Jill Sullivan, Assistant Keeper: User Services has written a guide to the Theatre Collection resources available to students online.
The Theatre Collection is one of the world’s largest collections of British theatre history and live art. It includes over 140 named collections and archives, comprising artworks, audio-visual material, costumes, designs, set models, playbills, prompt scripts, production notes and programmes.
The size of the Collection can be daunting and due to the current COVID-19 situation you can’t visit us, but here is a brief guide to help you access some of the holdings remotely, as well as some recommended sites to help with your research.
Start with our web pages http://www.bristol.ac.uk/theatrecollection
Then use our guides listed under Explore to find out more about the different collections:
This section is useful for browsing biographical information and finding out more about what each collection holds. It’s organized by theme: Academics, Actors, Collectors, Designers, Directors, Organisations, Writers, and Photographers, as well as ‘Off-stage’ which covers a range of theatre creatives such as producers, managers, critics, agents, and wardrobe staff.
TOP TIP: If a person had many strings to their bow, we’ve listed them by each (for example, Joyce Grenfell was an actor, but also a writer, so she can be found under both headings).
Live Art is notoriously difficult to categorise. The Live Art Development Agency suggests thinking of live art as a strategy, rather than a category – their ‘What is Live Art?’ web pages are a good place to start. Within the Live Art Archives you can find items relating to performance, art, dance, music, experimental and alternative theatre, poetry, and much more, including a lot of audio-visual documentation. Catalogue records for many of these items are available on the Theatre Collection’s online catalogue, so if you know what you are looking for you can head straight there, but if not a list of individual collections within the Live Art Archives with short, introductory descriptions is also available.
The library catalogue has a link to the main University of Bristol library catalogue and to a list of our journal holdings. At the moment you won’t be able to access the books at the Theatre Collection, but the University library site will have information and links to electronic books and articles, databases and – NEW – free access to many additional online resources at http://www.bristol.ac.uk/library/find/free/ There are also some excellent newspaper archive websites that I’ll talk about later.
The Art UK site contains digitised images of all our oil paintings, which are available to download and use. It’s also a really good site for exploring other UK art collections.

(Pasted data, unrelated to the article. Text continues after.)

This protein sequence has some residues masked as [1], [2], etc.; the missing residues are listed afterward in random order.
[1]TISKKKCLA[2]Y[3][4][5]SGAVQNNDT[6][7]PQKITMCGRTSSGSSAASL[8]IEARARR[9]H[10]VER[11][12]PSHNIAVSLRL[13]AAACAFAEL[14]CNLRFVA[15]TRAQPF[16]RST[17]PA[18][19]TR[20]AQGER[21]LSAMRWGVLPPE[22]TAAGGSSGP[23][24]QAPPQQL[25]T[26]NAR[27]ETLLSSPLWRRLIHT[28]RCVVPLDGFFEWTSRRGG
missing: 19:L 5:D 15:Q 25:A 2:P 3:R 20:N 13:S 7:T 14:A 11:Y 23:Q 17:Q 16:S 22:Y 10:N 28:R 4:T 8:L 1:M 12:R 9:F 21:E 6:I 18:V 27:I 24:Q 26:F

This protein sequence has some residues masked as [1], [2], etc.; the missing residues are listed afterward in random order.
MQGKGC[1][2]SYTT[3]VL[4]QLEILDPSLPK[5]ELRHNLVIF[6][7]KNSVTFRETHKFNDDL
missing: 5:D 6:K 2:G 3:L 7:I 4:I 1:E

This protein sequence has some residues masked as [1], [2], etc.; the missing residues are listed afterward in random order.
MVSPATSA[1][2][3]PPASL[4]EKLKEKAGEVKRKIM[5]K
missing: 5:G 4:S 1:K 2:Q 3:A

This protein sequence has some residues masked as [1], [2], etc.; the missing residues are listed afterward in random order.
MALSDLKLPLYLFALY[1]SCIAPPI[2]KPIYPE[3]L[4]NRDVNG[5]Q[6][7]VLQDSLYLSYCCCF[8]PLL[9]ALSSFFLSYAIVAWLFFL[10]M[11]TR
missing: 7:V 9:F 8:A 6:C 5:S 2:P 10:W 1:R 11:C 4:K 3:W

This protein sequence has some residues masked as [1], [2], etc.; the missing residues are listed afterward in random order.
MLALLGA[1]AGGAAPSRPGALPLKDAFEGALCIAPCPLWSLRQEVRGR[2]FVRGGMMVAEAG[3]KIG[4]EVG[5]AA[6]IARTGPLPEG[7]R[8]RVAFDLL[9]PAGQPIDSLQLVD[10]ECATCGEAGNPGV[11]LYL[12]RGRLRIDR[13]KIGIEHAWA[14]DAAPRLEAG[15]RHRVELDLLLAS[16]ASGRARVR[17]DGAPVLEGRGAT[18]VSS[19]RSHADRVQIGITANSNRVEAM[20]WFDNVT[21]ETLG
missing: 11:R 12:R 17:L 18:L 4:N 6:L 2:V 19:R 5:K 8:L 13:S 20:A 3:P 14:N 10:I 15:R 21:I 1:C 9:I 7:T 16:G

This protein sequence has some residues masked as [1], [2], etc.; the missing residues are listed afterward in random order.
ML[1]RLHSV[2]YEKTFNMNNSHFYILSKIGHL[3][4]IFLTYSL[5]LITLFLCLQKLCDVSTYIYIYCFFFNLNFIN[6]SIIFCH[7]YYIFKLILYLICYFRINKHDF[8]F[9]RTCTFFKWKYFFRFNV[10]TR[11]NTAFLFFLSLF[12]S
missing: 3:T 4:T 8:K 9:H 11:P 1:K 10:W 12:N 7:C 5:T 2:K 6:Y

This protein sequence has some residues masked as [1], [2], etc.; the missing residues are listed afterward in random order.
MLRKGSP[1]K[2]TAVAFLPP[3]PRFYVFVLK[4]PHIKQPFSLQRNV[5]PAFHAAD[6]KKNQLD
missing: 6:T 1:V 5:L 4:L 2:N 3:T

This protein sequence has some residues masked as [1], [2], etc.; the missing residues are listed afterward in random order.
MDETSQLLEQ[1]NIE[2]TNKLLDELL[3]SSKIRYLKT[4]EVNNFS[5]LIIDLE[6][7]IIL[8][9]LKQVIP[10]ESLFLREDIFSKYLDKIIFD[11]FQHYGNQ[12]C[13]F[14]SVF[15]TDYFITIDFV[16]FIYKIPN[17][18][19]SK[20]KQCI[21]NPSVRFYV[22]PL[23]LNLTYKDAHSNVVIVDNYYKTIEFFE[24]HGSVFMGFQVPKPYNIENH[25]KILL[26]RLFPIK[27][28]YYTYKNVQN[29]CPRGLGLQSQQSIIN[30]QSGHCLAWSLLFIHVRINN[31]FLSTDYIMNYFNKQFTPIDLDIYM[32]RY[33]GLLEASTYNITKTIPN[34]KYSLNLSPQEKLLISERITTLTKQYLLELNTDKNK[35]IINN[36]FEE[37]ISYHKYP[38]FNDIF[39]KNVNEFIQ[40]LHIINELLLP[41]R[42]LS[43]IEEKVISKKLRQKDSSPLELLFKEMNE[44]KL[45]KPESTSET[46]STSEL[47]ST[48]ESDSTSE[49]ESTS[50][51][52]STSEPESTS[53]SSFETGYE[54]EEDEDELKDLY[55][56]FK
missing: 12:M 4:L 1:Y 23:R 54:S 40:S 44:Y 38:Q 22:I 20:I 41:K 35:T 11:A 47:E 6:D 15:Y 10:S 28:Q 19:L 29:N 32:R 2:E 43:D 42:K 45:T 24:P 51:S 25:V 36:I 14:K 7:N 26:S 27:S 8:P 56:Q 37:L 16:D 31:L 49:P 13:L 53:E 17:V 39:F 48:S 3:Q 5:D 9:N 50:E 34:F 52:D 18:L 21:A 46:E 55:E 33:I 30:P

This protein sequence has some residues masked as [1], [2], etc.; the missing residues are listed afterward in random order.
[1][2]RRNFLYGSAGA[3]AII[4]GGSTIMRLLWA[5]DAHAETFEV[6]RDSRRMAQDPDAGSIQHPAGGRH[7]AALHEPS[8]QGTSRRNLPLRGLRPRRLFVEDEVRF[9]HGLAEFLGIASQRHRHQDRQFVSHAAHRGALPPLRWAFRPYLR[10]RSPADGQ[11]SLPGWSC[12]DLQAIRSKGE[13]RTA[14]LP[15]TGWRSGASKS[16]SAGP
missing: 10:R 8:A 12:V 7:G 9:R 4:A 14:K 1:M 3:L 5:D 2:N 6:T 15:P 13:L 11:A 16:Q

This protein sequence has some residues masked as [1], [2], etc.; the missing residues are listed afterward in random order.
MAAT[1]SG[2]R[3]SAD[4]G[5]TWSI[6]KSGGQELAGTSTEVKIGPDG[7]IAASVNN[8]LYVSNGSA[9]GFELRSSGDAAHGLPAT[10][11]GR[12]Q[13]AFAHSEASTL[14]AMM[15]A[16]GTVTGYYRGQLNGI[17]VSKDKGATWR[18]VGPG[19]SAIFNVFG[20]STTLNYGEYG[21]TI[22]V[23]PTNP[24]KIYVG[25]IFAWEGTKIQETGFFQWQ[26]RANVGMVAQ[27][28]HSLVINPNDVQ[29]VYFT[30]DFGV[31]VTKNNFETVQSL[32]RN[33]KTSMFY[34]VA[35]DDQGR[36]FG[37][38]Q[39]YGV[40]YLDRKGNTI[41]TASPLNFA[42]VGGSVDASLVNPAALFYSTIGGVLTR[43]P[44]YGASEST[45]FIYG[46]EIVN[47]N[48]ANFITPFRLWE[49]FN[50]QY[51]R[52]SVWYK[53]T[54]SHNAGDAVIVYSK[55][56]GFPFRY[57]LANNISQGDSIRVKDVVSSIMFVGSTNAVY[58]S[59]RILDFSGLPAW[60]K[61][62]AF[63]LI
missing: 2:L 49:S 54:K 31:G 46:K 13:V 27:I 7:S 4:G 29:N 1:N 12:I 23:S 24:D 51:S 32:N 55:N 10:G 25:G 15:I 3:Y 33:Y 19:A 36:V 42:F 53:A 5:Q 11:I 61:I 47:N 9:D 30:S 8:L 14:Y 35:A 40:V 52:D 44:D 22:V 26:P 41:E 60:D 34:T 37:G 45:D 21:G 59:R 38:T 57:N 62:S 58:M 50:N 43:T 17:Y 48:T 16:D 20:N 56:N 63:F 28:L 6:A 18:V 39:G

Once you’ve explored these main pages or if you already have a good idea of what you’re looking for, you’ll want to search our online catalogue.
ACCESSING THE THEATRE COLLECTION CATALOGUE
On the Theatre Collection home page, click on ‘Search the Collections’ (left hand side).
On the next page you’ll see a menu on the left-hand side. There’s information ‘About’ the catalogue (and uncatalogued items) and a section on ‘How do I search the catalogue’ which explains the different options.
You can do a basic search in the top bar button, but you’ll probably find the ‘Advanced Search’ and ‘Search by Production’ options the most useful.
TOP TIPS: don’t be too general. If you put Shakespeare in as a search term, be prepared for a long day! Similarly, putting in a theme or concept won’t find results – the catalogue needs facts. Think instead about whether you need to look for a particular play or a character, theatre or actor, or whether you need productions by a particular company for example.
But you might also want to widen the search, in which case you’ll need to do some lateral thinking – for example if you’re searching for an actor, try also searching for the theatre companies they worked for and other people they worked with.
And check spellings as well. Unlike an internet search engine, the online catalogue won’t find versions of words and spellings.
And remember, if you can’t find what you’re looking for, email us if you need help at firstname.lastname@example.org
We have lots of digitised images available, although at the moment these are not available to download from our site. If you are a student, then you can email us to request any of these for use in your assignments or projects. Over the following weeks we’ll be working to make more of our images available to view online.
To give you an idea of our holdings, here’s a list of some sample collections:
Bristol Old Vic Archive
We hold the archive of the Bristol Old Vic Company from its beginnings in 1946. It includes photographs, programmes, prompt books, production notes and posters. We also have related archives of people who have worked at the BOV, such as the designer John Elvery, and materials relating to the theatre before 1946, ranging from eighteenth century handbills to the in-depth research notes on the history of the theatre created by historian Kathleen Barker.
Have a look at the BOV Heritage pages to see lots of our digitized images and stories from the theatre’s history. And yes, there was a real elephant on stage in the 1820s!
All our BOV and related holdings are now catalogued and we have many more digitised images for use.
Sir Herbert Beerbohm Tree Business Archive